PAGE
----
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Amanda Chadwick

April will, as usual, be a busy month for changes in employment law, specifically in terms of tribunal procedures. Amanda Chadwick will advise you on what the changes are, what you need to do to ensure implementation. Amanda will also explain how the changes impact you and your management and what training you need to ensure, that as a business, you are complying with the law.

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Click Here for the Video Transcript:

Good morning everybody, hello, and welcome to today’s webinar. Today is Wednesday, the 2nd of April, it’s 1100 hours, and we’re going to talk about lots of legislation changes that are coming in, and also some trends as well that we’re seeing on our advice line. I’m Amanda Chadwick; I’m a senior speaker at Peninsula business services limited over in Manchester. And we currently help and integrate ourselves with 28,000 clients throughout the UK, helping them with employment law, HR issues, and also police assistance programs.So let’s get cracking, because this is a jam-packed webinar on legislation changes.So the trends we see at the moment are advice line, flexible working hours because we have the change coming in on the 30th of June, which I will talk about shortly. We’re seeing calls made from businesses that are concerned about people using their mobile phone both personally and for work use in the work place and how to use mobile phone policies in, and what can they say and what they can’t do, and just a top tip here: just be careful if you’ve tracking devices on there, you track your stuff, you make sure you put it in the contract. Data protection issue here.

Remember, you can have what you want in your contract as long as it’s reasonable. So for sure, make sure you can say to somebody, “Don’t use your mobile phone at work,” but have a written rule for that. Social networking, lots of calls on social networking, internet policies, and make sure you look at your business needs and what’s required by your business when you write these policies.

Other questions: IPods. IPods in the workplace, people using them, health and safety risk, have something written down. People are asking us about search policies and searching the staff. Drugs and alcohol and always, always, even from the most experienced HR expert on disciplinary procedures as well. “Are we doing it the right way? Are we going down the right route? Should we do this, should we do that?” Capability sickness absence, we’re going to cover that again, because the government’s got a major focus on that. Zero Hour, because of its cable, we’re going to talk about that, and also pensions which we’re going to cover as well.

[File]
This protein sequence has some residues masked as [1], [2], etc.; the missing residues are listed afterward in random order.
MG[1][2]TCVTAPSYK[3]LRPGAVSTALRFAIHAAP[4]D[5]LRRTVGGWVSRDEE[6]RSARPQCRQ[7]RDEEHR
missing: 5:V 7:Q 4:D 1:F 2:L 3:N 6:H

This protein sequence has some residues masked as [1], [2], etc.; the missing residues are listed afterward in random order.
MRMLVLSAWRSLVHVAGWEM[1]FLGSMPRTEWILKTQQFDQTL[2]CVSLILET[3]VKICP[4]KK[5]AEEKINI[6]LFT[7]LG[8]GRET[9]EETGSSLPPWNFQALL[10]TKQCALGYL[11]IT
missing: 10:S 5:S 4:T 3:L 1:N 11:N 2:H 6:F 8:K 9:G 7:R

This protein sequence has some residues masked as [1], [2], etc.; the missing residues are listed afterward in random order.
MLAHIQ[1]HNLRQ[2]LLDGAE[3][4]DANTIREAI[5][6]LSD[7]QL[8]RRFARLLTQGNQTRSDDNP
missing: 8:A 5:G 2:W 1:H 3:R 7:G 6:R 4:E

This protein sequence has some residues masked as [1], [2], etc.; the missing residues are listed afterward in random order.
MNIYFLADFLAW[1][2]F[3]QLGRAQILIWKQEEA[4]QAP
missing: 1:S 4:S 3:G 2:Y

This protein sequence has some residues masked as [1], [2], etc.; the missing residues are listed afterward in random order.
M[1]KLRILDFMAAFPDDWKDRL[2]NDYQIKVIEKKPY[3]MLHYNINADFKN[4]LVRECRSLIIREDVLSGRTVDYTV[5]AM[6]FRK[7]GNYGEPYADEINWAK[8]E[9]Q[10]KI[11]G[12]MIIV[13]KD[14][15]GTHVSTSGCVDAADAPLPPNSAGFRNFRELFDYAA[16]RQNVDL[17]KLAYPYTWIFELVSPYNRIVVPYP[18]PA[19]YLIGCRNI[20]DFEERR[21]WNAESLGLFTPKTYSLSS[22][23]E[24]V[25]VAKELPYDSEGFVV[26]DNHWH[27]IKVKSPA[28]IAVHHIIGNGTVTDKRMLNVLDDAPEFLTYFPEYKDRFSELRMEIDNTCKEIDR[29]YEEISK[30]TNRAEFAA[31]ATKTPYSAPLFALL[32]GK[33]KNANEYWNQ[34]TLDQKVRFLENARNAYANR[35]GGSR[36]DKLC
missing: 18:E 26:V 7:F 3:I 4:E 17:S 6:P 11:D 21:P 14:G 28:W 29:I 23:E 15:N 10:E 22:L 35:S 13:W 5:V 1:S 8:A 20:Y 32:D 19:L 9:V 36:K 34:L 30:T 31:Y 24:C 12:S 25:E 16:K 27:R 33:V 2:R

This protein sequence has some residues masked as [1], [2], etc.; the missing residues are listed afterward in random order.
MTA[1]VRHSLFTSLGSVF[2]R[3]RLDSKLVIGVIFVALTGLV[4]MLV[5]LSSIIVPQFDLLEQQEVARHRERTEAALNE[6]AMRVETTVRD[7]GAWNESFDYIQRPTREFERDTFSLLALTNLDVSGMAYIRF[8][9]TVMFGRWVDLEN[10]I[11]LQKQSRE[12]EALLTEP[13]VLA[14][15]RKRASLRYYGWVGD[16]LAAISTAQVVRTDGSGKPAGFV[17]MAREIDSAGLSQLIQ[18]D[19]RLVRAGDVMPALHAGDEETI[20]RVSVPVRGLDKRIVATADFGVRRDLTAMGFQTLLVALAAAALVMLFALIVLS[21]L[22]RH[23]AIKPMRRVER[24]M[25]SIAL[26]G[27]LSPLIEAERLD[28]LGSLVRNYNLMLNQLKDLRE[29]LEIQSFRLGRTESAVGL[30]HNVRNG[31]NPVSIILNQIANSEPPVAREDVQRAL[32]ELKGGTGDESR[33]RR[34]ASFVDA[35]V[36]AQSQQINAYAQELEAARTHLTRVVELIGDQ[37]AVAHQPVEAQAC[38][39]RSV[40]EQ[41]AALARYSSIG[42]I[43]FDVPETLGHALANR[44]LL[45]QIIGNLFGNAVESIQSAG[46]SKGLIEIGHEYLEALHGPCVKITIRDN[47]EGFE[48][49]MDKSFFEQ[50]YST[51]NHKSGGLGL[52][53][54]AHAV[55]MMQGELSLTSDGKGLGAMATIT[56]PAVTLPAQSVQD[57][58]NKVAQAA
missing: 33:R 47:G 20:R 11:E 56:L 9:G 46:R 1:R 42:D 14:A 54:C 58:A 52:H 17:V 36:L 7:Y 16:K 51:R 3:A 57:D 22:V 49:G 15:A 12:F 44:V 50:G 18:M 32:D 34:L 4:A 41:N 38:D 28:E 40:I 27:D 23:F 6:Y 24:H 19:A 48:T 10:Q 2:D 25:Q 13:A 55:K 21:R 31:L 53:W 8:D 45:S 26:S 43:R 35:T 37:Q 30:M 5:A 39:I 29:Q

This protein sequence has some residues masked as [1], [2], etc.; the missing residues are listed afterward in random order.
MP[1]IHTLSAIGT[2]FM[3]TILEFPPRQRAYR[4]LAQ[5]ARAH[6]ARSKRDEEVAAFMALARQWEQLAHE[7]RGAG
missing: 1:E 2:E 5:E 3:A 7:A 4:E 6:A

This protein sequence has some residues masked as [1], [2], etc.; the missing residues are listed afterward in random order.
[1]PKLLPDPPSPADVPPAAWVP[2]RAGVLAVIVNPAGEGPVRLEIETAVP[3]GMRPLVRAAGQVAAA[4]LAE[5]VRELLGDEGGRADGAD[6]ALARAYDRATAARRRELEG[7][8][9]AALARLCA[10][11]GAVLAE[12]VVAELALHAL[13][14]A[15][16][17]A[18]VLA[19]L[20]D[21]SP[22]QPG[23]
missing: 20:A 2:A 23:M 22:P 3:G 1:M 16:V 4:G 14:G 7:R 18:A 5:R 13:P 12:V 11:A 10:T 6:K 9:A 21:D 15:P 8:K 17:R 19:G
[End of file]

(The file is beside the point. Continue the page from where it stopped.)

These are trends and conversations that we’re having on our advice line from our client’s questions, but also at our seminars as well.

So the first thing to talk about really is the flexible working right. And before I even talk about the slide here, do not be frightened with the new requests that are going to come in on the 30th of June, do not be worried about it. Remember this: there’s a procedure to follow. It might be a good idea to remind your staff of that procedure. And remember, when someone says, “Can I work flexible hours?”

Remember to document everything, tell them to apply in writing; they have to put their case forward. You respond in writing and keep a note of all these letters that you’re writing.

This is your defence if somebody says they didn’t consider that request. Remember, the new date has been announced with the implementation of the extension to flexible working after implementation was postponed earlier this year. The extension will now take effect from Monday the 30th of June, 2014. What this means for you, really, is from the 30th of June, 2014, almost all eligibility criteria for making a request for flexible working will be removed.